By Bethany Ellingson and Adam Holte
Updated: May 31, 2013
After five years at the Armory, college administrators are bringing the Fitness Center back to campus. The college is hoping the move will save money and at the same time expand the hours available to students.
The Fitness Center, which has been located at the Armed Forces Reserve Center since 2009, has caused frustration for some students. Some of the main issues are the distance from the main campus and the limited hours of operation.
A meeting held on April 22 invited students and faculty to discuss the possibility of the move. Two of the key issues that were covered at the meeting include where to put the new Fitness Center on campus, and how to maintain the current overall square footage for classrooms.
Campus officials said the new Fitness Center would be located in the space currently occupied by rooms E124 and E125. However, in order to maintain classroom square footage, those rooms would need to be moved.
One option under discussion is repurposing the Student Life offices. The Student Life Offices would then be moved to room E103. The second option that was discussed was remodeling the magazine section of the library to create two classroom spaces.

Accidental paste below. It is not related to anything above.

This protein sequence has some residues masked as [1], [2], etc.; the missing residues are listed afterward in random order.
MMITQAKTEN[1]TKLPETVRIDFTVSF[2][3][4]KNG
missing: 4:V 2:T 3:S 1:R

Bonnie Boese, a librarian at the school library, was opposed to this option. She said that it’s “awful” to consider any part of the library for reconstruction. She said, “It is important to get the fitness center on campus.” But, she said, “I will always fight for space for students in the library.”
Moving the Fitness Center back to campus would save the college $25,000 a year, architect Kate Yurko said at the April 22 meeting.
In a followup email, Student Government President Drew Reilly said having the center at the Armory costs the college in rent per hour, so keeping it open is expensive which limits the hours.
Anoka-Ramsey Community College student Riki Cummings said that she would be more likely to use the facilities if they were located on campus. She also expressed frustration over the hours, saying they were, “A bad time for students.”
Another student, Luke Larson, said he would be fine if the Fitness Center moved onto campus, but said he would be opposed to the move if the new facilities were smaller.
The cost of renovating E124 and E125 for a new Fitness Center is an estimated $115,000, Yurko said.
Creating two new classrooms, either out of the Student Life offices or the magazine section of the library would be another estimated $155,000, she said.
Facilities manager Roger Freeman said the college will have further discussion of location and options this fall, with a possible move date for the Fitness Center of fall 2015.